This Steve Hauschildt article was written by John Gittins, a GIGsoup contributor. Edited by Hazel Webster
You may know Steve Hauschildt better under the guise of Emeralds, a moderately successful three piece Cleveland band that were pushed into the limelight by indie brand Pitchfork Media. Winning awards for the Best New Album from the aforementioned Pitchfork Media and the Album of the Year Award for 2010 from Drowned in Sound, the eclectic trio released over 40 singles, LPs and EPs over a three-year span. As if this wasn’t enough, all of the members released material under solo names. But it is clear, simply from the opening seconds of this album, where the influence for Emerald’s tracks was coming from.
This isn’t meant to be a comparison article, but if it were, ‘Where all is Fled’ (‘WAIF’) would be light-years ahead of Emerald’s vast quantity of material. Without the glitchy beats that erode the band’s core material, or confusing maximalist inspired melodies and progressions which consist of a wall of sound and layers, ‘WAIF’ is direct and straight to the point. And yet, Hauschildt still allows an organic and natural development throughout the album that makes for captivating and eye opening tracks.
The opening piece ‘Eyelids Gently Dreaming’ creates a simple 5-note melody, accompanied by a pulsating drone, which expands in awesomeness, as though the album has been granted life. When I listened to it, unprepared, I almost felt life’s problems washing away, like a deep meditation, or a soothing trance. When it ended, and faded out as quietly as it entered, I was left feeling empty, like you do when you’ve finished a life-changing book. As though something colossal had happened, be it good or bad.
What follows throughout ‘WAIF’ are arpeggiating layers and minimalistic spasms that pan in and around a space that Hauschildt has created. His tracks like ‘Arpeggiare’ and ‘Anaesthesia’ fashion an immense mood template, which morphs into tessellating and juxtaposing forms. When all the transitions and developments climax at the equilibrium, the end result leaves you left listening to what feels like a completely different track. His themes develop subtly, reminiscent of Steve Reich’s ‘Piano Phasing’, as each track becomes its own being, transcending the prior track in never ending beauty, like an anthropomorphic beat.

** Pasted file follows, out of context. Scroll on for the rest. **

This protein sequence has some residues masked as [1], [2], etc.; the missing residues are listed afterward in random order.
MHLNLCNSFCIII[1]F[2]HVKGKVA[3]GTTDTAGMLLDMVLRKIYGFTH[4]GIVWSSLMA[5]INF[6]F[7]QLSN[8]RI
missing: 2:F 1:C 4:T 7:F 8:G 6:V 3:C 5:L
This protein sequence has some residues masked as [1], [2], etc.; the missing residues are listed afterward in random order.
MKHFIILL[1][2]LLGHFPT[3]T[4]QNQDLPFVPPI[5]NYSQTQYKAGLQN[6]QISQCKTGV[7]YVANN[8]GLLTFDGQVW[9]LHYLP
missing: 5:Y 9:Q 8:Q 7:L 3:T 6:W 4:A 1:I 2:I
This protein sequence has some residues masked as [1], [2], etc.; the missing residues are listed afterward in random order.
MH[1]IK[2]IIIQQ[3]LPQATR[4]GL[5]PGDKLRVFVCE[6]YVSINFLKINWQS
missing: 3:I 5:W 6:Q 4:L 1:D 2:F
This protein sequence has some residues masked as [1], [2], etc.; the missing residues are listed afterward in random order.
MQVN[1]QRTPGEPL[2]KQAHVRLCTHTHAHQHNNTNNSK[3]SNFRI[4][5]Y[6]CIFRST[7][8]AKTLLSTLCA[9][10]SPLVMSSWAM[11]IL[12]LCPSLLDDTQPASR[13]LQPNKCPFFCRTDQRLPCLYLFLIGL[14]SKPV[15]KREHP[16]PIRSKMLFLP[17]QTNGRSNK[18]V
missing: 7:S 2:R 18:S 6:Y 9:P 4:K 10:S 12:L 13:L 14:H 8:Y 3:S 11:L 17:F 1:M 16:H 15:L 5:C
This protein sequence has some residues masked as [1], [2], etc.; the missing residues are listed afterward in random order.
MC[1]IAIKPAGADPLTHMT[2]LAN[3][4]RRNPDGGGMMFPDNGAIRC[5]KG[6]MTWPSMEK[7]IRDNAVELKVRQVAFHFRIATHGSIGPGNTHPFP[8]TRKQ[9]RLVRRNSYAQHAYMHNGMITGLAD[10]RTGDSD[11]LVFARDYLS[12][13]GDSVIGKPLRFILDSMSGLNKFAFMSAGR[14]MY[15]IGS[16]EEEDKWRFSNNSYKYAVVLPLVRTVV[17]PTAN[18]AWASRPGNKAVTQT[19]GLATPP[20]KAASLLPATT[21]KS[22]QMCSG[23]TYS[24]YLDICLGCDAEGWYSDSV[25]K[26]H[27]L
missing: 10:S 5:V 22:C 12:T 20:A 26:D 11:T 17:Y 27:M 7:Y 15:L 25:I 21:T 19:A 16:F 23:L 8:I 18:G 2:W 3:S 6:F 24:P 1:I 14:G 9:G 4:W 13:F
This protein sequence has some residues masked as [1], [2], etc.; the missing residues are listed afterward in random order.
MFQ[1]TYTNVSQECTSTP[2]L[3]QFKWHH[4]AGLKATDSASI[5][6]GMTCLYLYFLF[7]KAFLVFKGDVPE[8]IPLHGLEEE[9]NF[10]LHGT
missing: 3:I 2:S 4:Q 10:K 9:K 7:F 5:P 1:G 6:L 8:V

A recurring theme throughout the album is the percussive harmonic taps that fluctuate in complex patterns, supporting the dense drones and strange, yet revitalising, spatial effects that Hauschildt places almost sporadically, amongst the swells. The album feels down-tempo; inspired greatly by the likes of Flume or Boards of Canada (without the samples); taking the listener on a journey, holding their hand as it shows off a beautiful landscape of audio and imaginative possibilities.
But this complex masterpiece does come at a price. It is a great personal album to read to, to meditate to or to just keep secret from everyone else. But other than title track ‘Where all is Fled’ or the oddly catchy ‘Aeqqus’, to play the other tracks without its collective feels out of place. Not that it’s a bad thing, but it’s excusable if listeners feel as though the surging tracks and intricate synthesizers and melodies would become overwhelming at certain points. The average track lasts five minutes, the album is over an hour long and with only a couple of tracks that leave a significant and memorable imprint, there is a danger that some tracks could lack clarity or meaning to the independent listener whether played continuously or separately. In an attempt to invent something varied and beautifully imaginative, there will always be those whom Hauschildts’ ostracises as they will feel this album is overkill. Hauschildt veers away from obvious melodies, or simple memorable tunes, meaning the album is certainly one for those with an acquired taste.
But at that small criticism, ‘Where all is Fled’ is an electro/trance masterpiece that truly takes the listener on an immense journey. On what is definitely a personal headphone album, Hauschildt has created a unique and imaginative world to become immersed in. It’s not perfect for every social situation, and is suited to personal self-discovery, but that doesn’t take away from the fantastic content, and the ideas that it brings to the table.